Neuropsychological profiles and outcomes in children with new onset frontal lobe epilepsy

Sara Matricardi, Francesco Deleo, Francesca Ragona, Victoria Elisa Rinaldi, Sarah Pelliccia, Giangennaro Coppola, Alberto Verrotti

Research output: Contribution to journalArticlepeer-review


Frontal lobe epilepsy (FLE) is the second most frequent type of localization-related epilepsy, and it may impact neurocognitive functioning with high variability. The prevalence of neurocognitive impairment in affected children remains poorly defined.This report outlines the neuropsychological profiles and outcomes in children with new onset FLE, and the impact of epilepsy-related factors, such as seizure frequency and antiepileptic drug (AED) load, on the neurocognitive development.Twenty-three consecutive children (15 males and 8 females) with newly diagnosed cryptogenic FLE were enrolled; median age at epilepsy onset was 7 years (6-9.6 years). They underwent clinical and laboratory evaluation and neuropsychological assessment before starting AED treatment (time 0) and after one year of treatment (time 1).Twenty age-matched patients affected by idiopathic generalized epilepsy (10 male and 10 females) and eighteen age-matched healthy subjects (9 males and 9 females) were enrolled as controls and underwent the same assessment.All patients with FLE showed a significant difference in almost all assessed cognitive domains compared with controls, mainly in frontal functions and memory. At time 1, patients were divided into two groups according to epilepsy-related factors: group 1 (9 patients) with persisting seizures despite AED polytherapy, and group 2 (14 patients) with good seizure control in monotherapy. A significant difference was highlighted in almost all subtests in group 1 compared with group 2, both at time 0 and at time 1.In children with FLE showing a broad range of neurocognitive impairments, the epilepsy-related factors mostly related to a worse neurocognitive outcome are poor seizure control and the use of AED polytherapy, suggesting that epileptic discharges may have a negative impact on the functioning of the involved cerebral regions.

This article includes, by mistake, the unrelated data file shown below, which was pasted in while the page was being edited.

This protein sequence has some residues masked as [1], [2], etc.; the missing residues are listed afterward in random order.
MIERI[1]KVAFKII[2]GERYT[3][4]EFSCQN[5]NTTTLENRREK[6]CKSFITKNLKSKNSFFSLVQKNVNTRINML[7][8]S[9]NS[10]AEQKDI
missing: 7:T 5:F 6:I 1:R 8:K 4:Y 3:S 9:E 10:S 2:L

Original languageEnglish
Pages (from-to)79-83
Number of pages5
JournalEpilepsy and Behavior
Publication statusPublished - Feb 1 2016


  • Cognition
  • Epilepsy
  • Frontal lobe epilepsy
  • Neuropsychology
  • Pediatrics

ASJC Scopus subject areas

  • Clinical Neurology
  • Behavioral Neuroscience
  • Neurology


Dive into the research topics of 'Neuropsychological profiles and outcomes in children with new onset frontal lobe epilepsy'. Together they form a unique fingerprint.

Cite this